We see suggestions of this collective, self-correcting Messianic advent in the Jewish tradition of the two messiahs ("two" being a metaphor for "many") discussed in my previous lectures on that subject; and also in the Christian notion of the Paraclete:
"I must tell you [Jesus says], it is for your own good that I am going because unless I go, the Advocate will not come to you; but if I do go, I will send him to you. And when . . . the Spirit of truth comes he will lead [each of you] to the complete truth, since he will not be speaking from himself but will say only what he has learned; and he will tell you of the things to come. He will glorify me, since all he tells you will be taken from what is mine." (John 16:4-15)
If we hear this statement not as one being spoken by the natural man Jesus, but by the supernatural Messianic Personality speaking from within him (as it would later speak from Sabbatai Zevi, Yakov Leib Frank, the Baal Shem Tov, and other so-called "avatars" in the Judaic and Non-Judaic transmissions) we can reword it to read as follows:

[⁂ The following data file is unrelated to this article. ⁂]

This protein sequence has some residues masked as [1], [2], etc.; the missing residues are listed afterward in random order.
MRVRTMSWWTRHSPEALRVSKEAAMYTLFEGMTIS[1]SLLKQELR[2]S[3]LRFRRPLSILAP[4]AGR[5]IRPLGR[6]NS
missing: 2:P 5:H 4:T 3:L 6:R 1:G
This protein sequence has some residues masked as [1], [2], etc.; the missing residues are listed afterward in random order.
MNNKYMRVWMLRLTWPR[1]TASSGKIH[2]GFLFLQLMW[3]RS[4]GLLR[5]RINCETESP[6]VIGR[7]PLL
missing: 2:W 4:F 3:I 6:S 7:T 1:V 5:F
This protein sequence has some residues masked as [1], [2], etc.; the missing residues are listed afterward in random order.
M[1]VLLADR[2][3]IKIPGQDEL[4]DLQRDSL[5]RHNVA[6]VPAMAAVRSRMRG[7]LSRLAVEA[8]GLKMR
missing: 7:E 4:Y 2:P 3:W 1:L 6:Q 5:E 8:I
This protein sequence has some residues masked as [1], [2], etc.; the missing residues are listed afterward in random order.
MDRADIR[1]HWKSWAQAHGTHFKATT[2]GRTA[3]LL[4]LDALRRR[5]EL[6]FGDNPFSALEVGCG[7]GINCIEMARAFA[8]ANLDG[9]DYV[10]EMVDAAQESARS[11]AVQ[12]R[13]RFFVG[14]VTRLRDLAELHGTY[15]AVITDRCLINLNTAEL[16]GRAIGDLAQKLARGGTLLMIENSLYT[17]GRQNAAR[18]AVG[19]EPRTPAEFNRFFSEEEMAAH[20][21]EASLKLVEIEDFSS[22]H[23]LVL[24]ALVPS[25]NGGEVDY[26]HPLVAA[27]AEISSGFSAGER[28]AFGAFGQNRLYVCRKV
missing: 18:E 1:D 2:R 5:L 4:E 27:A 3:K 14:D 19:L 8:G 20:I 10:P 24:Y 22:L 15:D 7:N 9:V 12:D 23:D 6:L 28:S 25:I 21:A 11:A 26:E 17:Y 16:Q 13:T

"I, the Messianic Personality, have done all that I can do from this incarnation in the man, Jesus. But I will return in future incarnations which, one after the other, will COMPLETE my perfection (or, "Truth"), not because of but despite those imperfect vessels in whom I choose to plant my perfect personality."
Jung alludes to this where he writes:
"At first, God incarnated his good side in order, as we may suppose, to create the most durable basis for a later assimilation of the other [evil] side. From the promise of the Paraclete we may conclude that God wants to become wholly man; in other words, to reproduce himself in his own dark creature -- i.e., man not redeemed from original sin. (Answer to Job, paragraph 741)
Possibly for this reason we see an inverse relationship between the order of the Messianic advents and the imperfection of the human forms in which they takes place: that is, the later the former, the greater the latter. For example:
Jesus = +
Thus, we see a progressive Tikkun in which increasingly imperfect man is constantly being perfected by the perfect Messianic Personality incarnating from within and, therefore, "correcting" him -- the end result of which will be a return to a the original balance between "good" and "evil" in the world -- which is to say, the Messianic era or "Kingdom of Heaven" wherein ALL of us, collectively, are the "Messiah" rather than one of us alone.